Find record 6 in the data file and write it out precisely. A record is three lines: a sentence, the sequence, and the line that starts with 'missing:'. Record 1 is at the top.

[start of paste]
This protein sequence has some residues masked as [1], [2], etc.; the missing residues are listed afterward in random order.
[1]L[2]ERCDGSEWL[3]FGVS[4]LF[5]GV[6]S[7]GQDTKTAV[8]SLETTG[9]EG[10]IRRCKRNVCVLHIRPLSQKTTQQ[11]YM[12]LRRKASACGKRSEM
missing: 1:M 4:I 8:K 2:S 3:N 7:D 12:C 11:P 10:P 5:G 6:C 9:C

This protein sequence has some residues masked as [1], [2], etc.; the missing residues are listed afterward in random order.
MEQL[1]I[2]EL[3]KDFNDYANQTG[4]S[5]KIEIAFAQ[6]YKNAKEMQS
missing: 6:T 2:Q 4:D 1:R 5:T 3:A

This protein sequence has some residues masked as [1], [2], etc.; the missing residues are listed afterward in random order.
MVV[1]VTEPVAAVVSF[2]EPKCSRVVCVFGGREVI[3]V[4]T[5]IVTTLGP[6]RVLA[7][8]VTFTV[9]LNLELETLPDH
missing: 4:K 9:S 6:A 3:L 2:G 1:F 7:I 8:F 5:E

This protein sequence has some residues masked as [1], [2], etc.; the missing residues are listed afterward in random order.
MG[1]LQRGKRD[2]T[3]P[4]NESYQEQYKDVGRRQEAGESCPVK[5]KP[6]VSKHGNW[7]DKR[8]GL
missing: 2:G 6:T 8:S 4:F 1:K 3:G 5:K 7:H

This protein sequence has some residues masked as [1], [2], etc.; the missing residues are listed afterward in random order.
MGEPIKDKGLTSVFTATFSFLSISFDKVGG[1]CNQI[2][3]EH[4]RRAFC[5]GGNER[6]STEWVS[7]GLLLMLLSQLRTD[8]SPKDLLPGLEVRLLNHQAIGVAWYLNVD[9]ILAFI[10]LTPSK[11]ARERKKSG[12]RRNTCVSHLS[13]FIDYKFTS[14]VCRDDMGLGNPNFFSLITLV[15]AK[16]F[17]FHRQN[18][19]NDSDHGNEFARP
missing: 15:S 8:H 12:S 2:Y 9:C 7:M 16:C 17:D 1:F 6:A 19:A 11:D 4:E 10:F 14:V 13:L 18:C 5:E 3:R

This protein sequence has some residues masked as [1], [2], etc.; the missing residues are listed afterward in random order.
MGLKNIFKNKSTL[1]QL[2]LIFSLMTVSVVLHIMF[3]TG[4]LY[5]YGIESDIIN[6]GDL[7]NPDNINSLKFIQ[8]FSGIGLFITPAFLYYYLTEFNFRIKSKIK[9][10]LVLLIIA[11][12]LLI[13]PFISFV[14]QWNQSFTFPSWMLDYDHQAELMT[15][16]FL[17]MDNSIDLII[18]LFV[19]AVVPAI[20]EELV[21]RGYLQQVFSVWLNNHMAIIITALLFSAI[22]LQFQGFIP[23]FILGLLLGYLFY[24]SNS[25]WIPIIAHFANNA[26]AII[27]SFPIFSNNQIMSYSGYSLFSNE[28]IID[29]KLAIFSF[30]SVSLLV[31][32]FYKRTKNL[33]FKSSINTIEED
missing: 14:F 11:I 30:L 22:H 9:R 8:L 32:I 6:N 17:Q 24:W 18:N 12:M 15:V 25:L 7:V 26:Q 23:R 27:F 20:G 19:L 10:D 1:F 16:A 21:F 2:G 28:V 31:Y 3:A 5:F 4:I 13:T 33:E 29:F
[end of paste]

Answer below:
This protein sequence has some residues masked as [1], [2], etc.; the missing residues are listed afterward in random order.
MGLKNIFKNKSTL[1]QL[2]LIFSLMTVSVVLHIMF[3]TG[4]LY[5]YGIESDIIN[6]GDL[7]NPDNINSLKFIQ[8]FSGIGLFITPAFLYYYLTEFNFRIKSKIK[9][10]LVLLIIA[11][12]LLI[13]PFISFV[14]QWNQSFTFPSWMLDYDHQAELMT[15][16]FL[17]MDNSIDLII[18]LFV[19]AVVPAI[20]EELV[21]RGYLQQVFSVWLNNHMAIIITALLFSAI[22]LQFQGFIP[23]FILGLLLGYLFY[24]SNS[25]WIPIIAHFANNA[26]AII[27]SFPIFSNNQIMSYSGYSLFSNE[28]IID[29]KLAIFSF[30]SVSLLV[31][32]FYKRTKNL[33]FKSSINTIEED
missing: 14:F 11:I 30:L 22:H 9:R 8:L 32:I 6:N 17:Q 24:W 18:N 12:M 15:V 25:L 7:V 26:Q 23:R 27:F 20:G 19:L 10:D 1:F 16:A 21:F 2:G 28:V 31:Y 3:A 5:F 4:I 13:T 33:E 29:F